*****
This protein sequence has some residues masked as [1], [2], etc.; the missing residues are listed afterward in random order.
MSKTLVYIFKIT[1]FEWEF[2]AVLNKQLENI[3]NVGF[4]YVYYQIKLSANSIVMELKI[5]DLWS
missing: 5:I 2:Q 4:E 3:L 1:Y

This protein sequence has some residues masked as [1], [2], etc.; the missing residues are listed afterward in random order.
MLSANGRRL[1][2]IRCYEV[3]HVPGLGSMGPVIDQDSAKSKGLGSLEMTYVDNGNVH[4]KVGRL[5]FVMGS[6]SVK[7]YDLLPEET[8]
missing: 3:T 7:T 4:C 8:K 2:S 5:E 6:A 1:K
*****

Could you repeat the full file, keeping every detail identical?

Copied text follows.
This protein sequence has some residues masked as [1], [2], etc.; the missing residues are listed afterward in random order.
MSKTLVYIFKIT[1]FEWEF[2]AVLNKQLENI[3]NVGF[4]YVYYQIKLSANSIVMELKI[5]DLWS
missing: 5:I 2:Q 4:E 3:L 1:Y

This protein sequence has some residues masked as [1], [2], etc.; the missing residues are listed afterward in random order.
MLSANGRRL[1][2]IRCYEV[3]HVPGLGSMGPVIDQDSAKSKGLGSLEMTYVDNGNVH[4]KVGRL[5]FVMGS[6]SVK[7]YDLLPEET[8]
missing: 3:T 7:T 4:C 8:K 2:S 5:E 6:A 1:K